I’ve been absent for a bit, what with it being Christmas and all that, so I think I owe it to you to produce a couple more Dmitris for the end of year round-up. This one takes us back to the first half of the year and his role in a couple of the major talking points in the opening round for Being Outside Cricket. As Paul Downton was on the list last year, he can’t make it in for this, so instead it will be the man he called, with many remarking at the time how impressive he was in so doing, “the greatest coach of his generation”. Dmitri number four is Peter Moores.
History, it is said, is written by the winners. And in the case of Peter Moores re-appointment, several key people who, shall we say, were glad to see the back of KP, set about rehabilitating the past reputation of the best coach in county cricket over the last decade or so. His triumphs at Lancashire were lauded as if this were Sir Alex Ferguson (who was a crap international coach too) at the helm, while the relegation the year after they won it all was consigned to the “forgotten” pile. His time in England colours was to be remembered for the great talents he brought on, not for the losing series or the problems motivating players for which one man carried the can (and the strength of that contempt from others was evident in the manner of Moores’ dismissal). By the time the likes of Selvey had had their say, with plenty of evidence of “good journalism” to help him along the way, it would have been mad not to appoint him. To be fair to John Etheridge, he pointed out at the time that the reappointment lacked credibility. Still, we were trusting a World Cup to him. We were trusting an Ashes series to him.
The appointment was greeted reasonably favourably. It was seen as a chance for redemption, to give Moores the proper go at the big competitions that he’d been denied previously. And that was the tone, he’d been denied, as if there were no choice but to sack him the first time around because of HIM. It was all nonsense of course, and Moores was back because (a) he was a decent coach and (b) he would have no trouble not picking HIM.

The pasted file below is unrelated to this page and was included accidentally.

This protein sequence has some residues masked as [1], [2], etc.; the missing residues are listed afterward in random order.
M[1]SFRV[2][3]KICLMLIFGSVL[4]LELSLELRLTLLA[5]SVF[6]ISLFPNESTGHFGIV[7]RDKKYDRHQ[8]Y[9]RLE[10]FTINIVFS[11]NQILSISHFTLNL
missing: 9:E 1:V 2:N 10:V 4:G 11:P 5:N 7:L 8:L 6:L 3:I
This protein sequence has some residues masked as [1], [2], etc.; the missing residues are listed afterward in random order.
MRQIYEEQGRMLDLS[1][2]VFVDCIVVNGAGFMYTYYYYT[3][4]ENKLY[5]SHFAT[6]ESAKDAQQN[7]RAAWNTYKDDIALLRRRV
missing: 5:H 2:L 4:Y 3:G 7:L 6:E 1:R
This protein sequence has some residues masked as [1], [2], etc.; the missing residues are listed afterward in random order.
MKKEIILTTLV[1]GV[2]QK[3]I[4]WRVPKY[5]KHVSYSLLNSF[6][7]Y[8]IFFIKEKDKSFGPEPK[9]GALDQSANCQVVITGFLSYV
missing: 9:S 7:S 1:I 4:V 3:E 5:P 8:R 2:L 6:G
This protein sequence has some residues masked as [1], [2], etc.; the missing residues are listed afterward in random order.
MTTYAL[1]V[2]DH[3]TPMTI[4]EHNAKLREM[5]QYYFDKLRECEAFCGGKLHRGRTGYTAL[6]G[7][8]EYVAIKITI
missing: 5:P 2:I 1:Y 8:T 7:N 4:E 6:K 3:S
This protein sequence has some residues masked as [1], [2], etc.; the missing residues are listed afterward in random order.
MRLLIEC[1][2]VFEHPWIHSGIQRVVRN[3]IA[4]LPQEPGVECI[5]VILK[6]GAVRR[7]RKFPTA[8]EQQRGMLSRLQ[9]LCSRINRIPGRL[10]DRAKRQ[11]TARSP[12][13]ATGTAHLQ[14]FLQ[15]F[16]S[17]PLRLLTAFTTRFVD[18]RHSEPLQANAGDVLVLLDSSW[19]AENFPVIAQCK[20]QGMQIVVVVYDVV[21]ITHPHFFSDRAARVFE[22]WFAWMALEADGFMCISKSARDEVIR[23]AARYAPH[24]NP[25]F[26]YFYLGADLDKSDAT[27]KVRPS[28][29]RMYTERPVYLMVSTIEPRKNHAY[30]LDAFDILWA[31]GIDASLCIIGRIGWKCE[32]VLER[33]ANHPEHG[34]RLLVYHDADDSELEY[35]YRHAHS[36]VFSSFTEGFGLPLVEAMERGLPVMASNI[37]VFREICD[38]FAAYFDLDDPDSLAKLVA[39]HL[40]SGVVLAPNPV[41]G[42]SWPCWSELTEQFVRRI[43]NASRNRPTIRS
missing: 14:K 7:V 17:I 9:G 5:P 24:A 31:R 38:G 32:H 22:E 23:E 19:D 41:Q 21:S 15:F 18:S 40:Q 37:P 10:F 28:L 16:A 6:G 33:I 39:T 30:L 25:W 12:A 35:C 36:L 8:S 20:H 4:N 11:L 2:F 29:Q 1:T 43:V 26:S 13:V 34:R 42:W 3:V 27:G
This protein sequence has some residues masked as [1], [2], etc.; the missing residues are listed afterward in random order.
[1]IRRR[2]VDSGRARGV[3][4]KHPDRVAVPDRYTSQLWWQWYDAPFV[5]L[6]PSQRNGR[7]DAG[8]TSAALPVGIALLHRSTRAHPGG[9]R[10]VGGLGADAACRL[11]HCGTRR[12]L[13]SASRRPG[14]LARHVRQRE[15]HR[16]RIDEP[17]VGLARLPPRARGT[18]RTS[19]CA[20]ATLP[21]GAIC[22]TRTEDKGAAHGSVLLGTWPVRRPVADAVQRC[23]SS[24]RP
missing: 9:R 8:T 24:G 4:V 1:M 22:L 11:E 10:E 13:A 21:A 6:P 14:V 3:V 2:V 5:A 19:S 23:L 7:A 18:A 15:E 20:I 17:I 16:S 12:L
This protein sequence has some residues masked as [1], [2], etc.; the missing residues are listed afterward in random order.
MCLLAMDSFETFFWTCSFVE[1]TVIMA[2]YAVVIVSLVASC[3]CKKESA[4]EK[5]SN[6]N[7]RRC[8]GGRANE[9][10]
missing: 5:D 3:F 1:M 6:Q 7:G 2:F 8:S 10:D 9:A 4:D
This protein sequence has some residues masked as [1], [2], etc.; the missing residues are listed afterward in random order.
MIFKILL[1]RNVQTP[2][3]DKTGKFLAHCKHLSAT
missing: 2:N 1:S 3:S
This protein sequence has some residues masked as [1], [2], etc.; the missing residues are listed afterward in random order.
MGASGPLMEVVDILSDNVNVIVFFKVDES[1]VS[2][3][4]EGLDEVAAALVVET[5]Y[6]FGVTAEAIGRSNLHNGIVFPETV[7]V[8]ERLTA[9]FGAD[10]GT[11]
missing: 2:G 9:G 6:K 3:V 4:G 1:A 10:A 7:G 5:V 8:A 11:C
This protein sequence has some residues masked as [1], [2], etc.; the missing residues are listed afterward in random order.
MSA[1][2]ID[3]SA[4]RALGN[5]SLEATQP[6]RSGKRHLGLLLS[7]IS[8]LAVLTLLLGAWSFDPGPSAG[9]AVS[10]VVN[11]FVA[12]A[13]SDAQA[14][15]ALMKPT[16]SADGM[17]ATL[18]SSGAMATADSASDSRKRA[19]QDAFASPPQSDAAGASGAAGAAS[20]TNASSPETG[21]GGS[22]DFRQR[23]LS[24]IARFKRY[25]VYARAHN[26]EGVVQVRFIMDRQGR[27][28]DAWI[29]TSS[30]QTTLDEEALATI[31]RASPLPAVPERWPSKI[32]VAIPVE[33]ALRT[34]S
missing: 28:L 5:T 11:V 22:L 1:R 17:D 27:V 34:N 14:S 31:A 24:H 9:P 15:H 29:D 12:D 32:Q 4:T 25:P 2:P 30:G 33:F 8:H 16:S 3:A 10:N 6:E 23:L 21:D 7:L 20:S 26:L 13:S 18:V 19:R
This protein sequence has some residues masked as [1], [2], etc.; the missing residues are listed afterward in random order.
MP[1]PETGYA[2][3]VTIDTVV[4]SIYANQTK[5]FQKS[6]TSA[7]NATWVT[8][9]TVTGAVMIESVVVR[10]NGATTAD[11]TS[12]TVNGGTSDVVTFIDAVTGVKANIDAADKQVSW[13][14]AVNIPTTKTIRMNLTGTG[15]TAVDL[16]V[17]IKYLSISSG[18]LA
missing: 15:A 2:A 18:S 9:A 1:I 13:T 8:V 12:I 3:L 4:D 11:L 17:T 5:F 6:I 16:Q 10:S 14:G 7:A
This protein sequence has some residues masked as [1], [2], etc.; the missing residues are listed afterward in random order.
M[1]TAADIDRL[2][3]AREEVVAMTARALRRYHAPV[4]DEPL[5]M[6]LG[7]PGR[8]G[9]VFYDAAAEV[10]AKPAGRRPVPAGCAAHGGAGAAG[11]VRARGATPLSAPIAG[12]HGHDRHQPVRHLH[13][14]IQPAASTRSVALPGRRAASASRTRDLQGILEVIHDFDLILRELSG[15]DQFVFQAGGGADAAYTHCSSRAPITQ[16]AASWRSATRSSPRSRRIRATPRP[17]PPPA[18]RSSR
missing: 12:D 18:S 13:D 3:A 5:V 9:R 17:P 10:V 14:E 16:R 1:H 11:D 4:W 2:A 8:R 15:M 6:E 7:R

This isn’t a piece to berate Peter Moores. Everything about the bloke in his public utterances and the way he conducted himself, especially during the shameful events of his humiliating sacking, indicates he is a class act as a person. But he wasn’t an England cricket coach to take us forward. He was a useful interim while the ECB sorted out the post-HIM wastelands. Seen as a nurturer of talent, he was given a number of new players, in the fresh and exciting era, to bring on. The fact that none have really gone on to greater things has to be a worry, but while we were beating India 3-1, objectivity in both the media and the blogosphere was in short supply. Ballance was Whitaker’s poster-child, there was an almost unhealthy obsession with Chris Jordan, who looks like a slightly less good Phil DeFreitas to me, and Moeen Ali may always be the nearly man. Jos Buttler started well and faded. The ODI cricket was going nowhere as Alastair Cook stuck out like a sore thumb as opener. There was muddled thinking, horrendous days (Day 4 at Headingley…) and some baffling press stuff.